According to BowX’s SEC filings, the blank check company initially set out to acquire a business in the technology, media, and telecommunications industries. The company said it aimed to invest in a technology company that capitalizes on trends in digital transformation, but added that there was potential it would target a business in any industry, sector, or geographic location of choice.

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WeWork lost $3.2 billion last year. Now it wants to go public with a SPAC advised by Shaquille O’Neal

shaq wework

WeWork lost $3.2 billion in 2020 as the pandemic forced its coworking spaces to shutter, down from $3.5 billion the year before, the Financial Times reported Monday.

Those losses came despite WeWork cutting its capital expenditures to just $49 million, down nearly 98% from $2.2 billion in 2019, as occupancy rates at its properties plummeted from 72% to 47%, according to the Times.

But WeWork is still eyeing a public offering, now through a potential merger with BowX, a special purpose acquisition company (SPAC), which counts former NBA star Shaquille O’Neal among its advisors, the report said.

WeWork declined to comment.

According to the Times, WeWork is seeking $1 billion in new funding, and hopes to go public at a valuation of $9 billion, including debt. The Wall Street Journal previously reported in January that WeWork was eying a deal with the SPAC that would value it at $10 billion.

The new valuation would be less than a fifth of the $47 billion WeWork sought when it initially announced its plans for an initial public offering in 2019. Those dreams were shattered amid revelations about the company’s shaky finances, conflicts of interest, and the wild partying culture fueled by founder and then-CEO Adam Neumann.

But one investor pitched by WeWork doubted its most recent projections, which included revenues of $7 billion by 2024, adjusted earnings of $485 million next year, and 90% occupancy rates by the end of 2022, according to the Financial Times.

Since its downfall, WeWork has been mired in legal and financial trouble. SoftBank, the company’s largest stakeholder, injected billions of additional funding into the company to help keep it afloat even as other investors sought to back out.

Neumann, after stepping down as CEO, also sued SoftBank for backing out of buying nearly $1 billion of his WeWork shares. As part of a proposed settlement, Neumann will get a $50 million payout on top of $500 million from SoftBank for buying his shares, and will leave WeWork’s board for a year, Bloomberg reported last month, helping open the door for a public offering.

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WeWork eyeing public SPAC debut in deal that could be worth $10 billion, report says

wework
A man walks past the logo of WeWork in Tokyo on May 18, 2020.

  • WeWork has its eye on going public via a SPAC merger, The Wall Street Journal reported on Thursday.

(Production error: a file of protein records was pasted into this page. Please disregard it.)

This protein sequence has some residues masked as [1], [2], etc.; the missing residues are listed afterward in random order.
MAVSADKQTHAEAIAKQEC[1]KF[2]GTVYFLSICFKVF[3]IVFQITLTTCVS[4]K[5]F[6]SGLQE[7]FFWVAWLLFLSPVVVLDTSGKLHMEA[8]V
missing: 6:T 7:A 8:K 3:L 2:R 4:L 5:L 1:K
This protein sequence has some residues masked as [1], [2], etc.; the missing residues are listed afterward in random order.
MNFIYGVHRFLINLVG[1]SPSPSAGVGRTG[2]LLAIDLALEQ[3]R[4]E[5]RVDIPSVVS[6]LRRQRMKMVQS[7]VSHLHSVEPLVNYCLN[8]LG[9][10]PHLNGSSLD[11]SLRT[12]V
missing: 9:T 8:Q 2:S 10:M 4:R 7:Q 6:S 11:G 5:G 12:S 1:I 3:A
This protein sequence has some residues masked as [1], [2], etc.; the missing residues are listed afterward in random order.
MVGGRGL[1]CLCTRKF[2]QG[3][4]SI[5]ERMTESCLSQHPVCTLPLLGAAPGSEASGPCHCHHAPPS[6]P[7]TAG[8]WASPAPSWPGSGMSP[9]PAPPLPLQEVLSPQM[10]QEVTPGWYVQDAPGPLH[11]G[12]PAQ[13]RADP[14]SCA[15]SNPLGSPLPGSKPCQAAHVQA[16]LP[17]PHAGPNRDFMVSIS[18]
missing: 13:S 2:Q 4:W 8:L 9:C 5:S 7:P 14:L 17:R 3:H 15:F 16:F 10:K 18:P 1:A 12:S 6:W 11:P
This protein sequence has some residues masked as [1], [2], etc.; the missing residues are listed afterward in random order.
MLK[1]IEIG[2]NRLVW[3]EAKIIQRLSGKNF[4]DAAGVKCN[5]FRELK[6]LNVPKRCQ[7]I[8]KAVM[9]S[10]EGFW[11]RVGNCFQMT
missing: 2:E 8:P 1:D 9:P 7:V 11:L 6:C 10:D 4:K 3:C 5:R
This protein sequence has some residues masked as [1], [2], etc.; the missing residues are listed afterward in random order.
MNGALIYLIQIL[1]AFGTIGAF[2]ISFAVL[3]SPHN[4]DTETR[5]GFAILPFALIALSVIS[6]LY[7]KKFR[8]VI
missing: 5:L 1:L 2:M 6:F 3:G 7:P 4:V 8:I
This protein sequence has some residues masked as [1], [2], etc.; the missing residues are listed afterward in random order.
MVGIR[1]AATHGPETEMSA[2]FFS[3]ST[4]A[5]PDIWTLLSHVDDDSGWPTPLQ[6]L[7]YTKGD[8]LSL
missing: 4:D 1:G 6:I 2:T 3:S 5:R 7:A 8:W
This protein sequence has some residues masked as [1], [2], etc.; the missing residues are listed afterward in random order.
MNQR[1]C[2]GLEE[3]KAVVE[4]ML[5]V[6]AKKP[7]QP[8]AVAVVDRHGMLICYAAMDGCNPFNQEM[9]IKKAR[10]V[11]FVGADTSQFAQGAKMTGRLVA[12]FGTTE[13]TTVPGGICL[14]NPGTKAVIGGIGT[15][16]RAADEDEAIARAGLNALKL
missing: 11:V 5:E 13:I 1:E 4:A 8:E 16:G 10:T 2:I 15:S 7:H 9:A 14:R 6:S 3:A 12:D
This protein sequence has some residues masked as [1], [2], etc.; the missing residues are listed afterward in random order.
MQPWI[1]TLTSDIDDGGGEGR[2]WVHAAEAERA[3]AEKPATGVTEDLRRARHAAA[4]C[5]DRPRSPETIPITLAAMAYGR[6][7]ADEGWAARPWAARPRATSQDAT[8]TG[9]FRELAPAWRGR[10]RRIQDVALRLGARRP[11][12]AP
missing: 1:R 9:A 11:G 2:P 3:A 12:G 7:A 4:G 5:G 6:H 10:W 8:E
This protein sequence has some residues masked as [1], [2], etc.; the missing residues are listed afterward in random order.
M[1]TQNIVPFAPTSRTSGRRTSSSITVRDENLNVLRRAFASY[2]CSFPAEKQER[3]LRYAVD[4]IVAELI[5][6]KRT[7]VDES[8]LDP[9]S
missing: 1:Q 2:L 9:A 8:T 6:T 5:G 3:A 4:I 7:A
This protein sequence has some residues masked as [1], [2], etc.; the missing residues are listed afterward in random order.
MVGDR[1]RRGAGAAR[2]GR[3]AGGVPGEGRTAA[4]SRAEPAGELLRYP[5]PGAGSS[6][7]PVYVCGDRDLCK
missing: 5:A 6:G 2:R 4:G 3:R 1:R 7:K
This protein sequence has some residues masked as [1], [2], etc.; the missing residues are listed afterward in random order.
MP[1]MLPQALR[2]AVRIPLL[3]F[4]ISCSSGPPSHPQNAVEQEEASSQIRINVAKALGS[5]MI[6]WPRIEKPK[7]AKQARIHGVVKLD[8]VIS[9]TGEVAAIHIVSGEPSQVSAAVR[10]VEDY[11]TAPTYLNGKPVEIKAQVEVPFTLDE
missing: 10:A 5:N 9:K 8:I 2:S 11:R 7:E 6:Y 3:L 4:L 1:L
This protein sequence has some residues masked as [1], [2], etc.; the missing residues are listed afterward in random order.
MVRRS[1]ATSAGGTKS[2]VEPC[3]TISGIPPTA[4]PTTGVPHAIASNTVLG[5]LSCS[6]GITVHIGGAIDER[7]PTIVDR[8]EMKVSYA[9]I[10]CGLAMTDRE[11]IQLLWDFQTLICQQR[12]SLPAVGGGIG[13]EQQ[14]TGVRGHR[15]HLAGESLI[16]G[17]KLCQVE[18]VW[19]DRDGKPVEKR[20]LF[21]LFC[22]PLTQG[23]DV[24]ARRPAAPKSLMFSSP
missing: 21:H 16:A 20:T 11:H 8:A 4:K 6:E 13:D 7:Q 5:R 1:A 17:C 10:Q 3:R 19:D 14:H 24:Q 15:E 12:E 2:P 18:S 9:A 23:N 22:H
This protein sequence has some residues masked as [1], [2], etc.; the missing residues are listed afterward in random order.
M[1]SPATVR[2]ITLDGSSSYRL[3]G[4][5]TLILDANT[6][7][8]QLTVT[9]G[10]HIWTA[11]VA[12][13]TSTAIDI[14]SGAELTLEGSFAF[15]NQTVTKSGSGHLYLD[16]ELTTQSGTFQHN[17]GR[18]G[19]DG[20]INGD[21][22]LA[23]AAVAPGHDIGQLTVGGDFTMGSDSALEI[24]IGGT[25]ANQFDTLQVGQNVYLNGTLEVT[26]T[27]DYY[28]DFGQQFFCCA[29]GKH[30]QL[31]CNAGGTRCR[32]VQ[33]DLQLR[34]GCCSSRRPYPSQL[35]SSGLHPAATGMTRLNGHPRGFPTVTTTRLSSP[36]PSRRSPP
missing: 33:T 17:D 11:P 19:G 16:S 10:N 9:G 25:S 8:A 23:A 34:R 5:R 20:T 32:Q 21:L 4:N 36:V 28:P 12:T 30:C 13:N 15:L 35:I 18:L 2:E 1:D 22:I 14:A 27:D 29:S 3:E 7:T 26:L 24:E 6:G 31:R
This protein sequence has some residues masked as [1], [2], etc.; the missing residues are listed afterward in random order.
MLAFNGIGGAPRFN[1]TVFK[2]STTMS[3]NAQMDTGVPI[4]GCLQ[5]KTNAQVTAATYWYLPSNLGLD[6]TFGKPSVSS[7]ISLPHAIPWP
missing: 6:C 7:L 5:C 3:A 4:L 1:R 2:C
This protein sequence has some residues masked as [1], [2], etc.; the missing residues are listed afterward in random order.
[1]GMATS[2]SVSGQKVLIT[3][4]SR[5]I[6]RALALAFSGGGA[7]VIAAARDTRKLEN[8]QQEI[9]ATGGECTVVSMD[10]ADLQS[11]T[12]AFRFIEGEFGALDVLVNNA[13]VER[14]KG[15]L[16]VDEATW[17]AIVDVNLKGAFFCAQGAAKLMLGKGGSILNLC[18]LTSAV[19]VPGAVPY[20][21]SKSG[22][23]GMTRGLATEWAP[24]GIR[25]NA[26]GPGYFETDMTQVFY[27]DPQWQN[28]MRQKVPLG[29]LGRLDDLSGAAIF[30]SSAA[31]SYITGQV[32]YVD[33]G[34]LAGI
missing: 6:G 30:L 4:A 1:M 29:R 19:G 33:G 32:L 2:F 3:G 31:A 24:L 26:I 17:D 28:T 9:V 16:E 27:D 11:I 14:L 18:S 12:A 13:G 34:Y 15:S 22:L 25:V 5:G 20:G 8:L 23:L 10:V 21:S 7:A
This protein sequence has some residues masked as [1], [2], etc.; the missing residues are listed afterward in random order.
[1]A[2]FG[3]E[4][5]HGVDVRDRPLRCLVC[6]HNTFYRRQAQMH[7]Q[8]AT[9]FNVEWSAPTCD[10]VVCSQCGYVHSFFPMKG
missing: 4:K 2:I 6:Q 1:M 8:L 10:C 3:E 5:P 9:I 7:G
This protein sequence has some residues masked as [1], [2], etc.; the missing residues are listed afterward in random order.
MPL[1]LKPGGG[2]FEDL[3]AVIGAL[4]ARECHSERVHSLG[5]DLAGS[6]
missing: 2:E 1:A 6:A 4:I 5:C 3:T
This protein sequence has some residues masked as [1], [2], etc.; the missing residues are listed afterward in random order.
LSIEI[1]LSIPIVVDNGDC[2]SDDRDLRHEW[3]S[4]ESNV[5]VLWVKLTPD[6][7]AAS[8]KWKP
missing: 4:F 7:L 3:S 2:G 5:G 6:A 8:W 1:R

• The office-sharing company could seek a valuation of up to $10 billion, according to the report.
  • WeWork had a peak valuation of $47 billion in 2019 following a funding round led by SoftBank. 
  • Sign up here for our daily newsletter, 10 Things Before the Opening Bell.

WeWork could be taking its second shot at trying to go public, according to a report from The Wall Street Journal on Thursday.

The office-sharing company, which tried but ultimately failed in its attempt to go public at a valuation of around $48 billion in 2019, is in talks to combine with a SPAC, the report said, citing people familiar with the matter.

A deal could value WeWork at $10 billion, which would be a dramatic fall from its peak valuation of $47 billion in 2019 when SoftBank led a funding round.

SoftBank remains a majority owner of WeWork, and the Japanese conglomerate marked down its valuation for the company to $2.9 billion amid the COVID-19 pandemic last Spring. 

While SoftBank has been weighing offers from a SPAC affiliated with Bow Capital Management LLC, it has also received separate offers for a new private investment round that it is considering, according to the report. 

Proceeds raised from either potential deal would be used to fund growth initiatives, the report said. 

There is no guarantee that WeWork will strike any deal, and the talks are complicated, the people said.

The company has been working to clean up its image after extravagant spending by its former CEO and co-founder Adam Neumann tanked its planned public debut more than a year ago. 

SPACs have been all the rage over the past year as companies look for a faster and cheaper route to go public relative to the traditional IPO. Nearly $75 billion was raised by 219 SPAC IPOs in 2020, and 2021 has been off to a strong start as well, with more than 80 SPAC debuts so far this month, according to data from SPACInsider. 

Read more: GOLDMAN SACHS: These 22 stocks still haven’t recovered to pre-pandemic levels – and are set to explode amid higher earnings in 2021 as the economy recovers